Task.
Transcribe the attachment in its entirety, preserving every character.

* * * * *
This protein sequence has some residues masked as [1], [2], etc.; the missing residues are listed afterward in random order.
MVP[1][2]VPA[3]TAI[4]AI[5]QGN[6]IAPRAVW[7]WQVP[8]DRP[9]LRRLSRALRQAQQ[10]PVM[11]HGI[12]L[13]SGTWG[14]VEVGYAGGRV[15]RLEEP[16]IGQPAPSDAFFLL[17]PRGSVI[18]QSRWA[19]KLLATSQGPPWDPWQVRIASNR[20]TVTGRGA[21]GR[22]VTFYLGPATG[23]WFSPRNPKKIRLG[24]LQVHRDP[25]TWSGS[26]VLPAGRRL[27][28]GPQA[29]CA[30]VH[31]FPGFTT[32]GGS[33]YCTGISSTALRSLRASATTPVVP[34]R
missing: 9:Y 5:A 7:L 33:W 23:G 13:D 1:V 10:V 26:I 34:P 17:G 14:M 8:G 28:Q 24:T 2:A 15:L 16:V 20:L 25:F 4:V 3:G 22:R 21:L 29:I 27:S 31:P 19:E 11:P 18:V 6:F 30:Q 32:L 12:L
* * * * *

This protein sequence has some residues masked as [1], [2], etc.; the missing residues are listed afterward in random order.
MVP[1][2]VPA[3]TAI[4]AI[5]QGN[6]IAPRAVW[7]WQVP[8]DRP[9]LRRLSRALRQAQQ[10]PVM[11]HGI[12]L[13]SGTWG[14]VEVGYAGGRV[15]RLEEP[16]IGQPAPSDAFFLL[17]PRGSVI[18]QSRWA[19]KLLATSQGPPWDPWQVRIASNR[20]TVTGRGA[21]GR[22]VTFYLGPATG[23]WFSPRNPKKIRLG[24]LQVHRDP[25]TWSGS[26]VLPAGRRL[27][28]GPQA[29]CA[30]VH[31]FPGFTT[32]GGS[33]YCTGISSTALRSLRASATTPVVP[34]R
missing: 9:Y 5:A 7:L 33:W 23:G 13:D 1:V 10:V 26:I 34:P 17:G 14:M 8:G 28:Q 24:T 2:A 15:L 16:V 20:L 25:F 4:V 3:G 22:R 21:L 29:I 27:S 31:P 19:E 11:P 18:V 6:F 30:Q 32:L 12:L